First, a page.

Southeastern Indochina dry evergreen forests

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The Southeastern Indochina dry evergreen forests are a tropical dry broadleaf forest ecoregion of Indochina.


The ecoregion covers an area of 124,300 square kilometers (48,000 sq mi), extending across portions of Cambodia, Laos, Thailand, and Vietnam.

The Southeastern Indochina dry evergreen forests occupy the lower portion of the Mekong Basin, where they are intertwined with the Central Indochina dry forests. The Southern Annamites montane rain forests border the dry evergreen forests on the east, occupying the higher elevations of the Annamite Range. To the south, the Indochina mangroves lie between the dry evergreen forests and the South China Sea. The Tonle Sap-Mekong peat swamp forests and Tonle Sap freshwater swamp forests lie to the southeast, in the seasonally and permanently flooded lowlands along the Tonle Sap and Mekong rivers and Tonle Sap Lake.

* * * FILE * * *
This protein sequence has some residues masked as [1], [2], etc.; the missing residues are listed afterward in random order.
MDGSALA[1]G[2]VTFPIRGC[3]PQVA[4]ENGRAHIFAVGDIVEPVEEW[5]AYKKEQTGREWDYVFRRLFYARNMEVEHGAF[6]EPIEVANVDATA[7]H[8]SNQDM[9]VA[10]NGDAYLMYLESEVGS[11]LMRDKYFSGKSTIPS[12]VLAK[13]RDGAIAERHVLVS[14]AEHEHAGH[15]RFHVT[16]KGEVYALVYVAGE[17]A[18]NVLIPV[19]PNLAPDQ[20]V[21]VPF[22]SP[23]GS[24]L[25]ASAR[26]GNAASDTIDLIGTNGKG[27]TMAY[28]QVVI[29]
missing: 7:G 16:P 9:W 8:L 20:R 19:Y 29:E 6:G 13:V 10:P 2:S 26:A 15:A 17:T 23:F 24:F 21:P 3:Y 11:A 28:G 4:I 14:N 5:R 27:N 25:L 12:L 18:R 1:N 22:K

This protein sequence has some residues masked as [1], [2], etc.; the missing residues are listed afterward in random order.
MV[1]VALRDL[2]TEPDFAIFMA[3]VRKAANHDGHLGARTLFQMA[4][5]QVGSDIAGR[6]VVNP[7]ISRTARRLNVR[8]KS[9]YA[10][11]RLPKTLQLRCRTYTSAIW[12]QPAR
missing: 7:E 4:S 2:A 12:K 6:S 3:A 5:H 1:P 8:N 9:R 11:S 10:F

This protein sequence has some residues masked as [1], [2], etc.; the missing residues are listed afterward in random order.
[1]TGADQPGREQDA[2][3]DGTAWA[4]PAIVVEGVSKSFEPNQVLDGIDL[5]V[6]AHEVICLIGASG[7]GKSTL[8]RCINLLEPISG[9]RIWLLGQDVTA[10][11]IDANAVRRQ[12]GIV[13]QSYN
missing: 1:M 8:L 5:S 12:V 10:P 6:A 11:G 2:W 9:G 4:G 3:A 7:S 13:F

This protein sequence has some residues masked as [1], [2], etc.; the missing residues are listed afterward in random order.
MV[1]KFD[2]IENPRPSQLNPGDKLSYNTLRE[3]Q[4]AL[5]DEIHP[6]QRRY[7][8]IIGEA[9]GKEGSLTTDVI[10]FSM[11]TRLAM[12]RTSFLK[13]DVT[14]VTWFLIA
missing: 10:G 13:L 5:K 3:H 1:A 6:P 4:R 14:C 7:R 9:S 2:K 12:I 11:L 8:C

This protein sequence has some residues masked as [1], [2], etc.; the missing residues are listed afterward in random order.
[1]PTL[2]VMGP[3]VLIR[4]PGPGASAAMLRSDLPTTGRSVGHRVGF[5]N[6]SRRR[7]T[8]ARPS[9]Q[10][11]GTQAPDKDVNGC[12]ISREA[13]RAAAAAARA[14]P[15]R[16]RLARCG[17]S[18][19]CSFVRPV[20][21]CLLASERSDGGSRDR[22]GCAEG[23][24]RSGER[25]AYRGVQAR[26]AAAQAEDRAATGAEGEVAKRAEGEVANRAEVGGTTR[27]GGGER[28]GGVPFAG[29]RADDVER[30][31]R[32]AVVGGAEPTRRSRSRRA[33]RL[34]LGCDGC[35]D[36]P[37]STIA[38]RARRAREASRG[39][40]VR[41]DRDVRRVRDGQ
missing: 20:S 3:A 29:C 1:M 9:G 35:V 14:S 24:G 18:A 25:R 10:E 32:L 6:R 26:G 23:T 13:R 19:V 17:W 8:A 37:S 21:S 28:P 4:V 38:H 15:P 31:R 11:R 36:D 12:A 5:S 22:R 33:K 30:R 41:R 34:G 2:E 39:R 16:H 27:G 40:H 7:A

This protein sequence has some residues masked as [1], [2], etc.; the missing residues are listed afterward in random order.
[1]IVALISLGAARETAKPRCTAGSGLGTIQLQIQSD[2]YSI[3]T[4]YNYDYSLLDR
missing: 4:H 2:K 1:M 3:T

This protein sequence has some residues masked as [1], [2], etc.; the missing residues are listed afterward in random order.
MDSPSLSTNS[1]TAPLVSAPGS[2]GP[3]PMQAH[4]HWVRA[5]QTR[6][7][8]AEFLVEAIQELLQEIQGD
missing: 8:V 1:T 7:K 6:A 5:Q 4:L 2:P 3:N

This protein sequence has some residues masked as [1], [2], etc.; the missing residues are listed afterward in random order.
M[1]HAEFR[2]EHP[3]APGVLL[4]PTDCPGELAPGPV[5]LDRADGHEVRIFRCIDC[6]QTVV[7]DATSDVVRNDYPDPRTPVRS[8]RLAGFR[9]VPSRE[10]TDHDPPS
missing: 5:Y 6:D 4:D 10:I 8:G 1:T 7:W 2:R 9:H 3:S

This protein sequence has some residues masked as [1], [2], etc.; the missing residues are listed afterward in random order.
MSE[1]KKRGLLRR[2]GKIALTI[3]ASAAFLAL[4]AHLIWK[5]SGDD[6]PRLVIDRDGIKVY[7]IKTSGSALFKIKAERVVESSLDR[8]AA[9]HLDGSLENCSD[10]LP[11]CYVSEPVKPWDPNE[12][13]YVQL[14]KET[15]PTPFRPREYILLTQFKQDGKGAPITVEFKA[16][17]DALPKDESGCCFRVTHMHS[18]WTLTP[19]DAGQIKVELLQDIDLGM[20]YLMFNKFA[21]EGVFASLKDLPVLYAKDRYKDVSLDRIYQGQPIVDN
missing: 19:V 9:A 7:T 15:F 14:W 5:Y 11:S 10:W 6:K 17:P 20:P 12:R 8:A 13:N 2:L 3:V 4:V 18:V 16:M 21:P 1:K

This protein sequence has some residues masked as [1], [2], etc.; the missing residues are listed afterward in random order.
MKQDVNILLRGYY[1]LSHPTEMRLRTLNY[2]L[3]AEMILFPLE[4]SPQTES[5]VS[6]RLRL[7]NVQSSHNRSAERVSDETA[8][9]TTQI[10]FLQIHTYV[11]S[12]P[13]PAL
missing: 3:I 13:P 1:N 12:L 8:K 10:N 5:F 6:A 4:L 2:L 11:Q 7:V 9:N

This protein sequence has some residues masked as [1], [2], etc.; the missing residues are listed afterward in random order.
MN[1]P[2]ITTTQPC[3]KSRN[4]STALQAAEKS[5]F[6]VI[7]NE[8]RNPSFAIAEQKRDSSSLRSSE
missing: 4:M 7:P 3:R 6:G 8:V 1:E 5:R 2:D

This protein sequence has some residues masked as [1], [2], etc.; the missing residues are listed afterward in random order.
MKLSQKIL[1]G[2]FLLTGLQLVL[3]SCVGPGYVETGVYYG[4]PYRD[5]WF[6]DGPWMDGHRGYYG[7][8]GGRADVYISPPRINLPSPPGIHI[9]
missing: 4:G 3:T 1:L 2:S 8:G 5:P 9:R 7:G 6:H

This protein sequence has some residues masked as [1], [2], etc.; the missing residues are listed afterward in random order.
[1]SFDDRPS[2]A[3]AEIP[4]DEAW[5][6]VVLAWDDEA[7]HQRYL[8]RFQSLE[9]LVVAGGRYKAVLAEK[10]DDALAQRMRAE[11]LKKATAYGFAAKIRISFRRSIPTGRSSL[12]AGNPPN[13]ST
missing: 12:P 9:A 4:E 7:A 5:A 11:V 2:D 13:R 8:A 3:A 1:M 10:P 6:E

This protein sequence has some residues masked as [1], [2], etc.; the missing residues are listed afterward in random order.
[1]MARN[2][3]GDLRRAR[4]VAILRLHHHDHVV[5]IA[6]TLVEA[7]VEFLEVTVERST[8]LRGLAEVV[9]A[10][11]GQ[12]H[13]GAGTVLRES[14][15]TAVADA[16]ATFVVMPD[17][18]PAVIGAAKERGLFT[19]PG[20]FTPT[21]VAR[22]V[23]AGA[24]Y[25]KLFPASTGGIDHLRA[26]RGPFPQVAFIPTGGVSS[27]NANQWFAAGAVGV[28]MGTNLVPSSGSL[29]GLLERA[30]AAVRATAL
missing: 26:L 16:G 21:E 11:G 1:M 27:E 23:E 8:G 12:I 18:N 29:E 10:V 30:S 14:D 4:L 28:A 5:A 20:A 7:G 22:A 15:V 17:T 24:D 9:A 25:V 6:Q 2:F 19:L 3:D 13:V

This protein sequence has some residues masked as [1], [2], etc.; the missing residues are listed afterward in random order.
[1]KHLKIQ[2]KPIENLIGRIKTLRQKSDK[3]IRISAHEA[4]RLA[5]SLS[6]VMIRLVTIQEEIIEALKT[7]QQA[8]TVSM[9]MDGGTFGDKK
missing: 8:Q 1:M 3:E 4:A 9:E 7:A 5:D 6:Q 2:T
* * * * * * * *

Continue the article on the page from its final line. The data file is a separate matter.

The Southeastern Indochina dry evergreen forests are one of three dry broadleaf forest ecoregions with predominantly evergreen trees; trees in dry broadleaf forests typically lose their leaves during the dry season.


The ecoregion is home to many large mammals, including the Asian elephant (Elephas maximus), tiger (Panthera tigris), one of two known populations of the critically endangered Javan rhinoceros (Rhinoceros sondaicus), Eld's Deer (Cervus eldi), banteng (Bos javanicus), gaur (Bos gaurus), clouded leopard (Pardofelis nebulosa), leopard (Panthera pardus), Malayan sun bear (Ursus malayanus), and khting-vor (Pseudonovibos spiralis).